I don’t have a lot of memories of kindergarten. I know I attended the morning session at Harrington Elementary School in Jackson, Michigan and my teacher was Miss Seward. The few things I remember about that year (1967-1968):
1) I had to ride the bus to school and back. I was fascinated by the bus’s manual stick shift and the way our female bus driver operated it. I made sure to sit on the aisle every morning so I could watch and I soon memorized the way she moved from first to second to third to fourth and the sound each gear made. When I rode in the family car, I pretended it was a stick and made the appropriate sounds when my parents drove.
2) We actually had nap time as part of the daily routine. Each student brought a rug from home and we rolled it up in our own cubbyhole. When nap time arrived, we took out our rugs, rolled them out on the floor, and lay down. Our teacher turned out the lights and we lay there till it was time to go. I kid you not!
3) My mother had to come in for a parent teacher conference because Miss Seward was concerned that I was not playing well with others. In fact, I wasn’t playing with anyone. When playtime came, I preferred to grab the toys that I liked (usually animals from Africa) and play alone in the corner. It wasn’t that I was anti-social. It was just that my classmates didn’t know how to play. They just wanted to run around and knock stuff over. They didn’t give a whit about story and characters. Yes, I kid you not: even then I had to have a storyline when I played.
4) I remember a field trip to a nearby farm where a baby horse had just been born. The local newspaper ran an article on it. I clipped it out and kept that article for years. For all I know, I might still have it buried in my archives somewhere.
5) As I wrote in a previous blog, one of my classmates died in a car crash that year, an event that has hung with me ever since and colored my view of the world. You can read about that HERE.
But the thing I most remember about kindergarten was receiving MY WEEKLY READER “SURPRISE!” starring Zip & Nip and pouring over its pages. Each week, the cover showed these two furry friends (one dog & one cat) engaged in some activity that looked so darn fun. I didn’t save every issue but I saved the ones I liked.
The April 10, 1968 issue had them painting Easter eggs under the Easter Bunny’s watchful eyes. According to the teacher guide at the bottom, the purpose is “to help children speak in sentences and relate a picture story to their own experiences.”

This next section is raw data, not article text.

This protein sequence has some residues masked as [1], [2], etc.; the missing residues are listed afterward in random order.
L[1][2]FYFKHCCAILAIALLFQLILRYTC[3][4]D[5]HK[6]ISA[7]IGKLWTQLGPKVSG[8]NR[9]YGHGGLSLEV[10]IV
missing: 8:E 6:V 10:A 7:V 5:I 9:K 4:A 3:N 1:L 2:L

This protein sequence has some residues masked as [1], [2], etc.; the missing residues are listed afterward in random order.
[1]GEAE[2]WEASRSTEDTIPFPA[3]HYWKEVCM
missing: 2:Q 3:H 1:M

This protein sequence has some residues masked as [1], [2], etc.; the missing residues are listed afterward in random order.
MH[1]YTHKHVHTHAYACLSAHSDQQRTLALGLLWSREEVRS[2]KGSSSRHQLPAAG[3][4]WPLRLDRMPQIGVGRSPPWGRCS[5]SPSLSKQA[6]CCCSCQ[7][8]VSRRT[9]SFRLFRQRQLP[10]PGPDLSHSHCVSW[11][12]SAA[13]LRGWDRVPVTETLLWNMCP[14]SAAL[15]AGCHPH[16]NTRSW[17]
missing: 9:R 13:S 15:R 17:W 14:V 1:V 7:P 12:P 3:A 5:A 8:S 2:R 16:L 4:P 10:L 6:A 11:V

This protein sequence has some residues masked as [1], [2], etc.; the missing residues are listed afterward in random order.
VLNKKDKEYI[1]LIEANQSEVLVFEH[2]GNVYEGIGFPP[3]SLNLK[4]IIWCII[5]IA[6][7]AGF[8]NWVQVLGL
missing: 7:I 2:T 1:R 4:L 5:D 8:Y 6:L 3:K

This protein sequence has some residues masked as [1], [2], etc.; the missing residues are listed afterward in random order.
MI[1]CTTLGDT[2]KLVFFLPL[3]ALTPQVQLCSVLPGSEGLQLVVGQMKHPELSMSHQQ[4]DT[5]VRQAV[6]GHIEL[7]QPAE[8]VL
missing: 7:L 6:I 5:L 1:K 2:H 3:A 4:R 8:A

Inside, I learned what traffic signs meant. A special section chronicled life in Alaska. The science page portrayed mountains.
On the back was Zip’s Puzzle Page where we learned to identify letters of the alphabet.
The May 10 cover had Zip and Nip enjoying Spring and discovering a family of skunks.
The lesson is to “help children use gestures and exclamations in storytelling and to dramatize stories.”
Inside, we learned about being kind to animals and about plants.
Zip's Puzzle on the back helped us tell the difference between letters.
The May 15 issue was about Summer. Zip and Nip were shown camping with their family. The lesson was to "help children anticipate and tell about future fun, and to illustrate their ideas."
Inside, we learned about how Summer was about vacation and discovering new things.
Zip’s Puzzle taught us how to sound out words.
On the back, it says “Happy Summer! This is the last issue of WEEKLY READER for this school year. See you in September.”
Because none of us kindergarteners knew how to read yet (learning to read happened in 1st grade then), the stories were all told through pictures. Only now do I realize that this was the beginning of my learning visual storytelling, about how to communicate with others, and to share what was inside my head with the world. That dog and that cat opened up the world to me and made me see that it was a big beautiful and fascinating place. And they made me want to see it all!
Years later, when I was in elementary school, I used to gather all my stuffed animals together in my room and pretend I was teaching them. And our lesson always consisted of these yellowed issues of THE WEEKLY READER that I still hold in my hand. I had no idea I would end up as a teacher. There might even be a bit of Zip and Nip in my real life teaching today.
Do you have memories of THE WEEKLY READER and Zip & Nip?